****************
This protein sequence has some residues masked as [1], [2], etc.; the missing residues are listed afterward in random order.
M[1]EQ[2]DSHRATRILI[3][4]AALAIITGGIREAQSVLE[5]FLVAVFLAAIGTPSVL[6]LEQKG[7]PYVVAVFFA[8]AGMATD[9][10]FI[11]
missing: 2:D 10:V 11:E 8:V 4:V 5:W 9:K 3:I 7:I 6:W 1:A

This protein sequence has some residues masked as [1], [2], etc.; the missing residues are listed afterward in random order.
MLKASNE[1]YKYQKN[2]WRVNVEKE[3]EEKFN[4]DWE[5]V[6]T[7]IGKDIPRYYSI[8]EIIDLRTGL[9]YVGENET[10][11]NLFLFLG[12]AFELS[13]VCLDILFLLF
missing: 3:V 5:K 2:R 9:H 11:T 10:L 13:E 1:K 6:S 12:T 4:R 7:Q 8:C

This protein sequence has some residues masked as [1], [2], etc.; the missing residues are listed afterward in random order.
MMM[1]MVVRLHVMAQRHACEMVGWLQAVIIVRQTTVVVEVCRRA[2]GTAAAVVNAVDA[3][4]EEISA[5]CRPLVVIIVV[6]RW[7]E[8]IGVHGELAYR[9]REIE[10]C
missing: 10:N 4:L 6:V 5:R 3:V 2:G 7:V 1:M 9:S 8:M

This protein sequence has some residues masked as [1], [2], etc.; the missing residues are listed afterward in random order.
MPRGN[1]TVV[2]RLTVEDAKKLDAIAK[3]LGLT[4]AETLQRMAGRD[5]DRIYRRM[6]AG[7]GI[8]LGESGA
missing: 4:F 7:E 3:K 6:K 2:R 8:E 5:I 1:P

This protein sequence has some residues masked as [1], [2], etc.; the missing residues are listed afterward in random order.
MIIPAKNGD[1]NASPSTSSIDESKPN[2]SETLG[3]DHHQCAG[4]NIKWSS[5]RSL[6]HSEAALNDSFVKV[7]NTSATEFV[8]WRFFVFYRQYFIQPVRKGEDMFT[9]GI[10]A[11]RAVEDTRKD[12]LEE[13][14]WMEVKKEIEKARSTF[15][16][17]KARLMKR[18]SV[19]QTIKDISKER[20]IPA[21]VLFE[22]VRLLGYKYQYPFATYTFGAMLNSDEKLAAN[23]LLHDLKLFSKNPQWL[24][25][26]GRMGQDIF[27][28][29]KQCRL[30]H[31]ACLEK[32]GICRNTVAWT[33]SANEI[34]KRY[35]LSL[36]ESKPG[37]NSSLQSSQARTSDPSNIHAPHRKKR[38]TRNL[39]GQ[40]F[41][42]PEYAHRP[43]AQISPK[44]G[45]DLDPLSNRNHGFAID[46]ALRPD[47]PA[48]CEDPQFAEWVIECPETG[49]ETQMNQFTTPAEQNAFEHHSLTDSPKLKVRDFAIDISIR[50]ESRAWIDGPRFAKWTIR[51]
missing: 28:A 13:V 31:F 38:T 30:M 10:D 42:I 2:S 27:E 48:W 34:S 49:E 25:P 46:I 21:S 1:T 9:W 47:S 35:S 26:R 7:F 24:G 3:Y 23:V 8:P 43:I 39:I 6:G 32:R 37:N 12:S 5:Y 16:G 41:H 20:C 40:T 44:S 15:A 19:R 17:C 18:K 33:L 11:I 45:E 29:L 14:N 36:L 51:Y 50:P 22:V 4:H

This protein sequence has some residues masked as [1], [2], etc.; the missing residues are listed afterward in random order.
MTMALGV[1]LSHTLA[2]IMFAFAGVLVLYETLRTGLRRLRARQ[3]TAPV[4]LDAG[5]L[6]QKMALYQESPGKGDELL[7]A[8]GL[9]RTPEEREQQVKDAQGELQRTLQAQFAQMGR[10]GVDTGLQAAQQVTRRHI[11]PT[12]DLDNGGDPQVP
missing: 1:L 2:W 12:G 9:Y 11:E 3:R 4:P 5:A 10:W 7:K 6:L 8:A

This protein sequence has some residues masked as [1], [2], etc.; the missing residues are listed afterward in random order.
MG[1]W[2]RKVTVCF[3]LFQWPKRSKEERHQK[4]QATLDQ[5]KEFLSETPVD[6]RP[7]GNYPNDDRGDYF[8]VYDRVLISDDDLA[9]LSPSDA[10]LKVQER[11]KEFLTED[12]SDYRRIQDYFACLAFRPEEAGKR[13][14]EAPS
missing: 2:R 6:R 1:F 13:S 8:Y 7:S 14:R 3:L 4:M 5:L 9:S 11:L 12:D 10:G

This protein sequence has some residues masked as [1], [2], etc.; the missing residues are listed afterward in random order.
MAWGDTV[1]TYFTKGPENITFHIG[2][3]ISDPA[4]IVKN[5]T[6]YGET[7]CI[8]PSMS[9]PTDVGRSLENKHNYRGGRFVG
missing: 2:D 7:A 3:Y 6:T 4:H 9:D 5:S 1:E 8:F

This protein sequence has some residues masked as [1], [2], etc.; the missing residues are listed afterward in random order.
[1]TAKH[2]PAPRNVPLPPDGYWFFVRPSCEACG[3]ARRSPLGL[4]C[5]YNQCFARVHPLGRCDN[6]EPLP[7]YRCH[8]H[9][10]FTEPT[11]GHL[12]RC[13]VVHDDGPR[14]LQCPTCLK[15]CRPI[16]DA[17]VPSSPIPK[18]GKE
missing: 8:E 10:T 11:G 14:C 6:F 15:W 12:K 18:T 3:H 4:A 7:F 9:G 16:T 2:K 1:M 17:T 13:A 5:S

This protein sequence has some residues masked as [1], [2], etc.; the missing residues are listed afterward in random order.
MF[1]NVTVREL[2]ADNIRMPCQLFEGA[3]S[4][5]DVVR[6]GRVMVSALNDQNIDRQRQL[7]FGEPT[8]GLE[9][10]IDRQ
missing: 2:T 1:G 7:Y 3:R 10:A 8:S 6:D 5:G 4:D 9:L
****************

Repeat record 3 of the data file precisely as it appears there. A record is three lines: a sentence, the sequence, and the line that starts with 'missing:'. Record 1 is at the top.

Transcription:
This protein sequence has some residues masked as [1], [2], etc.; the missing residues are listed afterward in random order.
MMM[1]MVVRLHVMAQRHACEMVGWLQAVIIVRQTTVVVEVCRRA[2]GTAAAVVNAVDA[3][4]EEISA[5]CRPLVVIIVV[6]RW[7]E[8]IGVHGELAYR[9]REIE[10]C
missing: 10:N 4:L 6:V 5:R 3:V 2:G 7:V 1:M 9:S 8:M